The only ingredients in the yogurt should be whole milk and the bacteria used to culture the milk.  

The amazing health benefits of making your own yogurt:

  1. Knowing exactly what is in your food is peace of mind.  Makes sense, when the body is not being bombarded by toxic ingredients it can work on supplying energy and keeping us healthy.  Being that yogurt is cultured milk, the quality of your milk is important.  Raw milk or non-homogenized are the best options.  Most organic milk is processed at higher temperature than the conventional stuff, which is not a step in the right direction!  Also the commercial organic milk comes from Holstein cows.  Holstein cows are the dairy industry’s science experiment, their DNA has been manipulated to unnaturally triple their production.  You will notice a reliable raw milk dairy farm always has old fashion breeds like Jerseys or Brown Swiss.   
  2. Reduce your footprint, less plastic waste!  This might not apply to everyone but wow do yogurt containers pile up specially when yogurt becomes a daily thing.  Although I am happy for all my yogurt purchases since I saved my mini glass jars that fit perfectly into a yogurt maker.  
  3. Casein & Lactose Free, yogurt is one of the few dairy products you may be able to tolerate even if you have a lactose intolerance and eat a mostly dairy free diet.  During the fermentation process the milk proteins casein and lactose are fully absorbed, making digestion easier. 


Tips for homemade yogurt

Keep the temperature of the yogurt 105-115 F for at least 24 hours.  There’s a few ways to do this.  A dehydrator is really easy because you can make it in mason jars and make larger batches.  Otherwise, a yogurt incubator or yogurt maker works fine too and you can use single portion jars.  However, if you don’t have either of these  you can use your oven light.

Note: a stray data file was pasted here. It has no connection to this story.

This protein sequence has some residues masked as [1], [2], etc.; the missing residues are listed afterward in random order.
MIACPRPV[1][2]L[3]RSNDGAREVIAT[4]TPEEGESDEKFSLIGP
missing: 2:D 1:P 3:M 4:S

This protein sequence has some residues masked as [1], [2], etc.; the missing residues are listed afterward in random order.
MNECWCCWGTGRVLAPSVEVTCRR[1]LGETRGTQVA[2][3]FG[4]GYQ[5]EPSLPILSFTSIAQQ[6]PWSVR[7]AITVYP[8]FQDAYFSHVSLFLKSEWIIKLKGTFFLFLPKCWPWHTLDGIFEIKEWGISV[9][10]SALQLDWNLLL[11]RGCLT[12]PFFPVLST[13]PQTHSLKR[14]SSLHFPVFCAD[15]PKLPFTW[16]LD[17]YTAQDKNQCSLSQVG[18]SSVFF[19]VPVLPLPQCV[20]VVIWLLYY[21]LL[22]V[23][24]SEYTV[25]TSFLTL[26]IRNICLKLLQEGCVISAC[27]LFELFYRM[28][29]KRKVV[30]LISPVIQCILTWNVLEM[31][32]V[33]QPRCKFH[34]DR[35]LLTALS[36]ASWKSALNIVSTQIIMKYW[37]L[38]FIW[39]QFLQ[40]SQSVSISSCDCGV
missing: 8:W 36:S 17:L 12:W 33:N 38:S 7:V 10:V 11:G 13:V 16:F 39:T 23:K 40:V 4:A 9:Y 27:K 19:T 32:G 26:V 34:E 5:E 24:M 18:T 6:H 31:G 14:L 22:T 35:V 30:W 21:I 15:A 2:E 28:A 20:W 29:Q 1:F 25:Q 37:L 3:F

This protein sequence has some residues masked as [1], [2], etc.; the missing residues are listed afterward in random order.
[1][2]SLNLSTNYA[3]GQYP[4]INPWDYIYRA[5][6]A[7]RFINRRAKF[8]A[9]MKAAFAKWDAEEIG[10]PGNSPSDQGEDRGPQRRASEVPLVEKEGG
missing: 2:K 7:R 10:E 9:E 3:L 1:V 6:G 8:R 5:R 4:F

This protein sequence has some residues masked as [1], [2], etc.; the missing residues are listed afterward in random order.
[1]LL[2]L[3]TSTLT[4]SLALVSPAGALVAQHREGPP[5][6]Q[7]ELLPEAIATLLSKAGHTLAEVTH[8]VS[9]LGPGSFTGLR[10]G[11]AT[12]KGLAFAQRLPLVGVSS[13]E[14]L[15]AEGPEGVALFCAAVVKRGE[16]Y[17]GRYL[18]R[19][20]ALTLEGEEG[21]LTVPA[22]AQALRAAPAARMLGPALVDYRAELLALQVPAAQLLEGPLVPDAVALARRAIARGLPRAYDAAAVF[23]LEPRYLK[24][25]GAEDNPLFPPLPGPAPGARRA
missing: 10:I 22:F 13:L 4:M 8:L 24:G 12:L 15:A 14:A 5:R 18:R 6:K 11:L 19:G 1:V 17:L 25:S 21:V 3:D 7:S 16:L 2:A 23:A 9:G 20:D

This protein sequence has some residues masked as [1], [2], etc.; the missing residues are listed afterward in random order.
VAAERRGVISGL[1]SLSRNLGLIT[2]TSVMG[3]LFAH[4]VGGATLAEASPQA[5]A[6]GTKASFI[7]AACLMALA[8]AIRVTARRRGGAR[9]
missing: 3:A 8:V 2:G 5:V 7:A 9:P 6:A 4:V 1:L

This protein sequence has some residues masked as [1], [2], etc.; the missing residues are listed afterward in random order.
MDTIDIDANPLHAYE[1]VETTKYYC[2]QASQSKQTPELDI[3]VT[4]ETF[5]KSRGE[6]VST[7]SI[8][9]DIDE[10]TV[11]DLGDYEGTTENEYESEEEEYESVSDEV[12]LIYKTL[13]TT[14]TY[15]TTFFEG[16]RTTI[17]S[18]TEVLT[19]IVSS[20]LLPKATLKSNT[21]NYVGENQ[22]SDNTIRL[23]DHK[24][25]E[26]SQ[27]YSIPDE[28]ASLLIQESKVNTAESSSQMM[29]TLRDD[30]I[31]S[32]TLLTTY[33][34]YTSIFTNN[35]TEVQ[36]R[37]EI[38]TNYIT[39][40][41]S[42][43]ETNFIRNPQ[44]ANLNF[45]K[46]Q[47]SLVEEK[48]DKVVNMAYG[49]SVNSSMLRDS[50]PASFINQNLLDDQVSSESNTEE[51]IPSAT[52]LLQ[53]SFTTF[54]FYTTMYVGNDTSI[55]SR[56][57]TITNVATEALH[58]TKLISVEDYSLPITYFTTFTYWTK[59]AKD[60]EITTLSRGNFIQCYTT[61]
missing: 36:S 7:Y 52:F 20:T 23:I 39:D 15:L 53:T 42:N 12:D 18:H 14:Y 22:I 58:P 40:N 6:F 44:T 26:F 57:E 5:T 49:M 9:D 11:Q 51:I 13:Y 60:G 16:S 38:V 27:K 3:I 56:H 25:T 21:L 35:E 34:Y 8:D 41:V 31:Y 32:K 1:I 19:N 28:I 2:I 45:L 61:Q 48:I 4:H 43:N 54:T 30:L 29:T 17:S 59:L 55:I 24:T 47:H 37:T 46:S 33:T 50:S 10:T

Are yogurt starter packages GAPS friendly? 

Yes, single use packages can be used to make GAPS homemade yogurt.  However,  you can’t make a new batch from that yogurt like you can with an heirloom yogurt.


Homemade Yogurt Recipe - GAPS, SCD
An easy to follow raw yogurt recipe for making homemade yogurt following the traditional process with milk, cultures, and time to produce a tasty and health boosting product.
Write a review
Prep Time
2 min
Cook Time
24 hr
Prep Time
2 min
Cook Time
24 hr
  1. 2 quarts milk (1/2 gallon)
  2. 3/4 cup yogurt starter
  1. Heat milk over low heat in a heavy bottomed saucepan until it reaches 170F. Skip this step if you are using raw milk.
  2. Transfer the milk to a large bowl and let cool to 110F.
  3. In a bow, combine 1 cup of cooled milk and stir with yogurt.
  4. Add yogurt mix to the rest of milk, stir and pour yogurt into clean jars (quart size or small jars if you are using an incubator).
  5. Incubate to culture for 12-24 hours.
  6. Set your dehydrator for 100-110F.
  7. Refrigerate when cultured.
  1. Pour off or strain whey for a thicker yogurt. Use whey for ferments and other foods.
Kinda Easy Recipes http://www.kindaeasyrecipes.com/


  • Wise Traditions, Sally Fallon Morell
  • Gut and Psychology Syndrome, Dr. Natasha Campbell-McBride MD
  • Breaking The Vicious Cycle, Elaine Gottschall



Leave A Comment